1104 The same is true of this case, though I would certainly not characterise the complainant’s evidence as being anything like as compelling with regard to the complainants in Palmer and SKA. Unlike the complainants’ evidence in those cases, the evidence of the complainant in this case was neither corroborated (to use the old terminology), nor even independently supported. Moreover, the prosecution in this case faced a much stronger defence case than it did in either of those two High Court decisions.
1105 The prosecution had to prove the applicant’s guilt beyond reasonable doubt. The defence had to prove nothing at all. It did, however, point to a substantial body of evidence that, it submitted, left open at least the ‘reasonable possibility’ that the complainant’s allegations fell short of the standard of proof required for conviction. In my view, Mr Walker’s submission that the defence had succeeded in making good that proposition should be accepted.
1106 In Chamberlain (No 2), Deane J, who dissented (but who, it might be noted, was ultimately, though for other reasons, proved correct) would have allowed the appeal. His Honour observed that the ‘cause of the continued acceptance of trial by jury’ was not likely to be served by treating a jury’s verdict of guilty as unchallengeable or unexaminable. To do so could ‘sap and undermine the institution of trial by jury’, and be liable to be seen as ‘a potential instrument of entrenched injustice.’ As his Honour said, if the evidence led against an accused fails to establish guilt beyond reasonable doubt, there is a miscarriage of justice if that person is adjudged as guilty on that evidence.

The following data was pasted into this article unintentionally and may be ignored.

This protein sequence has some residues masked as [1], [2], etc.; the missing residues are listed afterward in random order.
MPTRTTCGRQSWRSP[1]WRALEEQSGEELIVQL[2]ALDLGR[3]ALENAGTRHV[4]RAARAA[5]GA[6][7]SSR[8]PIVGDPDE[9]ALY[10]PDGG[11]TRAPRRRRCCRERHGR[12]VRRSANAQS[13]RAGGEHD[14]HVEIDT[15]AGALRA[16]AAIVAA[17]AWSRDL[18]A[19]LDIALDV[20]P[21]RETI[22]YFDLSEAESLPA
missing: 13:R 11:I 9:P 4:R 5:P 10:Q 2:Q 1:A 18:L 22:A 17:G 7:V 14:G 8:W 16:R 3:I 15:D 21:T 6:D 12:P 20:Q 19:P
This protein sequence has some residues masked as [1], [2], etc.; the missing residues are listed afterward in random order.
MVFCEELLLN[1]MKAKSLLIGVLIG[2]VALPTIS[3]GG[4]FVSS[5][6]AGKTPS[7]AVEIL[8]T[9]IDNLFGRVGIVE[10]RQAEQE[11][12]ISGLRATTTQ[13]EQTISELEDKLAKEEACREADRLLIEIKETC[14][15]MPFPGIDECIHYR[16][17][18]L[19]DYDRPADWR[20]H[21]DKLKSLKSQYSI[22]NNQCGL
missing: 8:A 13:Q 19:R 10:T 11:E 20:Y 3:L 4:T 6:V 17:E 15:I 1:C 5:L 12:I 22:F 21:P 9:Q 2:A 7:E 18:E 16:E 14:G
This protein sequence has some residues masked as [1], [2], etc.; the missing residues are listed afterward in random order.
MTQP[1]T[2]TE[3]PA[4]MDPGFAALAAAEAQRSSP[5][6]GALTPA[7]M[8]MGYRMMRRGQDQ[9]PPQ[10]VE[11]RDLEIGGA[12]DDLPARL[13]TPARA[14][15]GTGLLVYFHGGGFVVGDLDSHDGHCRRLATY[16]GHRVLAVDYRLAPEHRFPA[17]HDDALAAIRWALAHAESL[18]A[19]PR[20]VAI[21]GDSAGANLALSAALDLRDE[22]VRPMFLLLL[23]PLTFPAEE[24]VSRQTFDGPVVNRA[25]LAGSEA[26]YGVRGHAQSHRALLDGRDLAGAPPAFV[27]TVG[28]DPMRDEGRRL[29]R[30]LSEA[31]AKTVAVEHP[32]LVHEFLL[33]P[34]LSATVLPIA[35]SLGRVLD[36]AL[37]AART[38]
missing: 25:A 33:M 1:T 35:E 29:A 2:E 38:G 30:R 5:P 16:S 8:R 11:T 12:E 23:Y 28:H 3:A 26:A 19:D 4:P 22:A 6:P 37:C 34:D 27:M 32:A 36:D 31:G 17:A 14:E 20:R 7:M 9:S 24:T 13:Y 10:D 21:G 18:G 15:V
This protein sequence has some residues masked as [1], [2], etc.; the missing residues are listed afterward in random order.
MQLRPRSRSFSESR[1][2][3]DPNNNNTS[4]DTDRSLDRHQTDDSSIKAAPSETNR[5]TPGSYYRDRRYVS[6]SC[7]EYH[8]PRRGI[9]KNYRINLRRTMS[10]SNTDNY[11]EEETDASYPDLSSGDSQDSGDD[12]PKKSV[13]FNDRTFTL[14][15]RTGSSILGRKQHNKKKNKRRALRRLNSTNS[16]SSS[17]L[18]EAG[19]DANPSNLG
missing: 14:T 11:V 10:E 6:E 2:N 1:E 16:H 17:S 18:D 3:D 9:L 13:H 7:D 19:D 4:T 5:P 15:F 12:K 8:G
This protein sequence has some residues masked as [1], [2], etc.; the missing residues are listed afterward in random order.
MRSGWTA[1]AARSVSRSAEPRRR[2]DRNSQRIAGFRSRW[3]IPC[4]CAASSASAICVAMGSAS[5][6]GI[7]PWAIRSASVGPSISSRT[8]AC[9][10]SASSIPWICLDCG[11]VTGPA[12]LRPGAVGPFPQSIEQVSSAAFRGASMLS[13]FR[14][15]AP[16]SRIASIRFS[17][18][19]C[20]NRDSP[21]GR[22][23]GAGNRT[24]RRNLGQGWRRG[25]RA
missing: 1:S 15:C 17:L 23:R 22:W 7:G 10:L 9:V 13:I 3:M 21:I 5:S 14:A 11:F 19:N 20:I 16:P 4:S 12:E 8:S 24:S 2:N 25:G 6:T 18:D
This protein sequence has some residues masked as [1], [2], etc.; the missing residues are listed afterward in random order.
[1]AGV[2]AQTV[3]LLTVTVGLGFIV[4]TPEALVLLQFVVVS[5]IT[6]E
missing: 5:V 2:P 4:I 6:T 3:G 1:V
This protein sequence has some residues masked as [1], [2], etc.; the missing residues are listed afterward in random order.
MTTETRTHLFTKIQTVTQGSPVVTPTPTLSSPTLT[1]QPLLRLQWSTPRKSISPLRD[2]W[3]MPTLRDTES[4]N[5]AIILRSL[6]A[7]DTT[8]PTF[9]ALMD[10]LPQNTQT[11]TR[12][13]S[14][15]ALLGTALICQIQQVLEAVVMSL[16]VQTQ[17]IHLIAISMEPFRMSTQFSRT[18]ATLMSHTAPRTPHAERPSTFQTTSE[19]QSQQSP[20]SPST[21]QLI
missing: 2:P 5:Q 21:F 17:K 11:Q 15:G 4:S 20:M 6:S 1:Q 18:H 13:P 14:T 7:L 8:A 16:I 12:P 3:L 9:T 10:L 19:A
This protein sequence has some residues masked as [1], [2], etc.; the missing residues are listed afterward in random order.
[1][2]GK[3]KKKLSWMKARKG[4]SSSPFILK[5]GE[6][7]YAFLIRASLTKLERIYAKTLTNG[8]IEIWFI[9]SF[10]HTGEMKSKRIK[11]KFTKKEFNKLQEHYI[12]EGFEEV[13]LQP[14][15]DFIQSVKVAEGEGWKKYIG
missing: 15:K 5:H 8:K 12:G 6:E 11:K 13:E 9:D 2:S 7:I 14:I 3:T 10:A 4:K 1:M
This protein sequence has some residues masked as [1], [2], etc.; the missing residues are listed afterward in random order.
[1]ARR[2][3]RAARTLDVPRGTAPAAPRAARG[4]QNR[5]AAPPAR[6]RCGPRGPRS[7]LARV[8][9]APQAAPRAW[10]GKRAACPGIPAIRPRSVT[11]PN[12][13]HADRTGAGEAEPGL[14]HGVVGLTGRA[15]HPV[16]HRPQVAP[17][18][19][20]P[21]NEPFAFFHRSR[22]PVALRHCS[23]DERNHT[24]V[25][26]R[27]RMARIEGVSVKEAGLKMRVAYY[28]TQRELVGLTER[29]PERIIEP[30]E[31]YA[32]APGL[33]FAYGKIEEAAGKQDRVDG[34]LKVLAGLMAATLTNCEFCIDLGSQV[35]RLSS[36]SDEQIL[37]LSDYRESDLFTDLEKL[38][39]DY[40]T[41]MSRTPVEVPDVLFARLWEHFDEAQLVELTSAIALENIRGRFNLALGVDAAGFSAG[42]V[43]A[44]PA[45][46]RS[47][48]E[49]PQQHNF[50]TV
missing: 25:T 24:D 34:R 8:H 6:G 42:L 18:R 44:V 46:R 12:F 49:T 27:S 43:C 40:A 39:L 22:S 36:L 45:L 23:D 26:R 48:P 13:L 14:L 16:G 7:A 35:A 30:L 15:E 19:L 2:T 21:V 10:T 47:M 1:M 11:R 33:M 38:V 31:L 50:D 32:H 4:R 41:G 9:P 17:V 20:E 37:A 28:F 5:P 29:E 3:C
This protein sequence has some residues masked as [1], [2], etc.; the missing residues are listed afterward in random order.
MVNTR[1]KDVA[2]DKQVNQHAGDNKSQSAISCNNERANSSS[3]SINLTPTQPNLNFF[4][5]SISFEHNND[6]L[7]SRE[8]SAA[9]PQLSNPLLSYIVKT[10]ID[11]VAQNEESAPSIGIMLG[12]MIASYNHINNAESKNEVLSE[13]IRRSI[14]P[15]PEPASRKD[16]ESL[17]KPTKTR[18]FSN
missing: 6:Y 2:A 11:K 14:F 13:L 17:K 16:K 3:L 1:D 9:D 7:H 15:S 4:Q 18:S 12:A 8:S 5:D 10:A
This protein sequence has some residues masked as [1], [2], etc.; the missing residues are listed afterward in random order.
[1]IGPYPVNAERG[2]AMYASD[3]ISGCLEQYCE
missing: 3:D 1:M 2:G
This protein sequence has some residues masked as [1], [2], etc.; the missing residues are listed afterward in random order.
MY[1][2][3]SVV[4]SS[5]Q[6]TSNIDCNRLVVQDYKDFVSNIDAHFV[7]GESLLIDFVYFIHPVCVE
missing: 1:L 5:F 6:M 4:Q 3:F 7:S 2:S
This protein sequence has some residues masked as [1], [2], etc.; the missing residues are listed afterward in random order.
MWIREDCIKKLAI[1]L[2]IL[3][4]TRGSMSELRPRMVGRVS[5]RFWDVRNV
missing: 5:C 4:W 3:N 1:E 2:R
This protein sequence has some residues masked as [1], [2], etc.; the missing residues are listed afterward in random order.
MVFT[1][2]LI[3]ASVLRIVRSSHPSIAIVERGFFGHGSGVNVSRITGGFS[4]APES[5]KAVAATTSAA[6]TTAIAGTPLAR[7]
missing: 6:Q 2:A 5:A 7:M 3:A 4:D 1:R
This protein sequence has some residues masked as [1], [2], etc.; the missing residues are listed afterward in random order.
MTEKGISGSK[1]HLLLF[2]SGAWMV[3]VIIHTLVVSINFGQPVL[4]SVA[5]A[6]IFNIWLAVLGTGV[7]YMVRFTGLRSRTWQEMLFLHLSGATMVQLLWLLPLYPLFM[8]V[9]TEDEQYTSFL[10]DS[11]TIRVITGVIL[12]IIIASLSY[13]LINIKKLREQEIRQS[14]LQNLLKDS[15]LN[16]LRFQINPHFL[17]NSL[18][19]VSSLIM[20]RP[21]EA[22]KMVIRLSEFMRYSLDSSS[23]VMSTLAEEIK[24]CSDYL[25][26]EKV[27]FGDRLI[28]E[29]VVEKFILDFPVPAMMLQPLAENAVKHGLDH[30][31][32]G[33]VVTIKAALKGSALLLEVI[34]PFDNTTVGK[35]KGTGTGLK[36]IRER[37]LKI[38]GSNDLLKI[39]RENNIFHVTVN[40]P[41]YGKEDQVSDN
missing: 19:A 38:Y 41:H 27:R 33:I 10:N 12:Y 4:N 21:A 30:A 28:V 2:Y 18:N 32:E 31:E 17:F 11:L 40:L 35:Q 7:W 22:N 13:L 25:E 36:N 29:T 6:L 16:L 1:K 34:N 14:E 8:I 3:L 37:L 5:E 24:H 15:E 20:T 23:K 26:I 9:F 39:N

1107 Justice Deane added that this was not the same thing as saying that the person who succeeds on this ground has been found guilty when he is, in fact, innocent. It is to say no more than that the person has not been proved to be guilty according to the standard demanded by a fundamental principle of the administration of criminal justice.
1108 His Honour continued by noting that when the trial is by jury, and there is evidence reasonably capable of being seen as establishing guilt beyond reasonable doubt, the question whether it does so is always question for the jury. However, the question to be considered by an appellate court is whether, even where there is such evidence, a finding of guilt by the jury must stand notwithstanding that the appellate court is persuaded that, on its assessment of the evidence before the jury, and notwithstanding the jury’s verdict of guilty, there remains a real doubt about the guilt of the accused.